I have a note in my bible next to Matthew 9:10 that tells me that the Revised Version margin says, “He reclined in the home.” In the Greek that is the usual idiom for, “at home.”
It is a reminder that there is a whole world in a word: in the colour of an adjective, the tense of a verb, or the turn of a preposition. The idea that Jesus felt “at home” in that situation sent me into a reverie.
It wasn’t his house; it was the dwelling of Levi, the quisling Jew who had become a tax-collector for the hated Romans. Jesus was “at home” THERE. But somehow he was at home anywhere. He was a “land man”, yet he was also “at home” on the water – he could even go to sleep during a tremendous storm. He was “a rustic”, yet he was “at home” in a city. He was “at home” in the lonely place, yet he was equally “at home” among the crowds, where “ the common people heard him gladly.” He was “at home” in the houses of the rich, yet he was equally at home in the dwellings of the poor, with no artificial “condescension.”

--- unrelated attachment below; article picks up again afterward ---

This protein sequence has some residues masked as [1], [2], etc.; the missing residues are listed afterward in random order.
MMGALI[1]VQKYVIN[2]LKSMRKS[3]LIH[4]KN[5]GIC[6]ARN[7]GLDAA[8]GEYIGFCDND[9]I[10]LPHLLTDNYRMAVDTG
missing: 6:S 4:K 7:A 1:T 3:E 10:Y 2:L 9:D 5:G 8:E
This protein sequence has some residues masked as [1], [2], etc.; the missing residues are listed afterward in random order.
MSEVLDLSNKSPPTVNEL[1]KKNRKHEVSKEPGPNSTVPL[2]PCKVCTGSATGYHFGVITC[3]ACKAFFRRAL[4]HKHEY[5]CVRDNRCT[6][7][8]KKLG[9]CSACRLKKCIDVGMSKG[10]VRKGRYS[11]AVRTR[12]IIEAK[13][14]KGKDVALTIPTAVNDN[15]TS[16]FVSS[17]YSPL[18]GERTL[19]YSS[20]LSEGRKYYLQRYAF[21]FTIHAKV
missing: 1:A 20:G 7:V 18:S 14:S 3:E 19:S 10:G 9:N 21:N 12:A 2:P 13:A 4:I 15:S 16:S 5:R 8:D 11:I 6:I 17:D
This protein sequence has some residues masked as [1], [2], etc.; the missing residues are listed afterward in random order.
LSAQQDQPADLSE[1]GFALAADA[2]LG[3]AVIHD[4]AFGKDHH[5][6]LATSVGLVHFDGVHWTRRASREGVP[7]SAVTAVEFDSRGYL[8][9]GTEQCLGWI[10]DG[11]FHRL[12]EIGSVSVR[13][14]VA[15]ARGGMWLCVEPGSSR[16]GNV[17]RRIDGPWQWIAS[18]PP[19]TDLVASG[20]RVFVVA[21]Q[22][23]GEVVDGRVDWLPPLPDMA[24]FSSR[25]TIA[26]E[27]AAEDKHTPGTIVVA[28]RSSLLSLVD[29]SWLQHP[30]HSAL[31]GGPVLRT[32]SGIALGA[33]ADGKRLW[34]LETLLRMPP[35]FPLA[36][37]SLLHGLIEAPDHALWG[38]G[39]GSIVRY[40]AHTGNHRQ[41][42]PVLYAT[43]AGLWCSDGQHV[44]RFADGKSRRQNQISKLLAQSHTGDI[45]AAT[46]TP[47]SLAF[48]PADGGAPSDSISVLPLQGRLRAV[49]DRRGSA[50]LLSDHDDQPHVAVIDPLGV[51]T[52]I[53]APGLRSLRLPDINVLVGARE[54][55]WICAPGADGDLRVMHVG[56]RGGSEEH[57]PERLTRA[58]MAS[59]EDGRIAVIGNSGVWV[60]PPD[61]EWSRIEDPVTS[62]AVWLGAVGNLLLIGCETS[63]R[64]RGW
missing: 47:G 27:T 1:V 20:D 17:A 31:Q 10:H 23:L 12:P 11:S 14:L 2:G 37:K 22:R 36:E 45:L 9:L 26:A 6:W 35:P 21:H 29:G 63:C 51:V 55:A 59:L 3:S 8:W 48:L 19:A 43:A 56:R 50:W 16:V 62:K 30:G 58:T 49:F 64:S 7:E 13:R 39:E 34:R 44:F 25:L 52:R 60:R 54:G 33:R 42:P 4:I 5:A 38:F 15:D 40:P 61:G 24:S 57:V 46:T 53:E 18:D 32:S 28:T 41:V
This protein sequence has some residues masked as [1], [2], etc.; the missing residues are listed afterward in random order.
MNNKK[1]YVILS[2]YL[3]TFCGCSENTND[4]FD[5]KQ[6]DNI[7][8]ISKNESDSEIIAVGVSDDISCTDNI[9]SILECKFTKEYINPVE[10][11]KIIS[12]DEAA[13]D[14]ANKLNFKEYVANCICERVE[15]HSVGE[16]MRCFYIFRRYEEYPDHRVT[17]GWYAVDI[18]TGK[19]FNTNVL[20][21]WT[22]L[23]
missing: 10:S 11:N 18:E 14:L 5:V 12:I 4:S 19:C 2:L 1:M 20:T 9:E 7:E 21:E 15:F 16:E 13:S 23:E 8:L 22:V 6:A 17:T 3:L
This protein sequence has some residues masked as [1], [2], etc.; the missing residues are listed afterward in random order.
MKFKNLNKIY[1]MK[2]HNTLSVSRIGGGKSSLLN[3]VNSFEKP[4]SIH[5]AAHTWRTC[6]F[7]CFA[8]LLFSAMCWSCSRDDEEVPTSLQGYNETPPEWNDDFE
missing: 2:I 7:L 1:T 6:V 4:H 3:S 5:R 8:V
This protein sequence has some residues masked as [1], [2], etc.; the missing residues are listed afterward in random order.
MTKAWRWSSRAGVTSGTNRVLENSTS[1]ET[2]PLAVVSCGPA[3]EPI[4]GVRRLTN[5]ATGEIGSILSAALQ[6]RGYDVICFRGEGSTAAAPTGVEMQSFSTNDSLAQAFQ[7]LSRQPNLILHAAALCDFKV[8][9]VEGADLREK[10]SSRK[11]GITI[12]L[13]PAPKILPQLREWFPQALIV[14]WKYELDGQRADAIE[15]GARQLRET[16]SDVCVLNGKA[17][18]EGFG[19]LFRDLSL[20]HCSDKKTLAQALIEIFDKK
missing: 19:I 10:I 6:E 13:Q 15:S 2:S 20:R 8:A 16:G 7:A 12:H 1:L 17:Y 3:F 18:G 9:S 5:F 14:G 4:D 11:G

We must ask, “Why?” The answer is – His Father was at home everywhere, because the Father was everywhere. And so Jesus was “at home” everywhere too.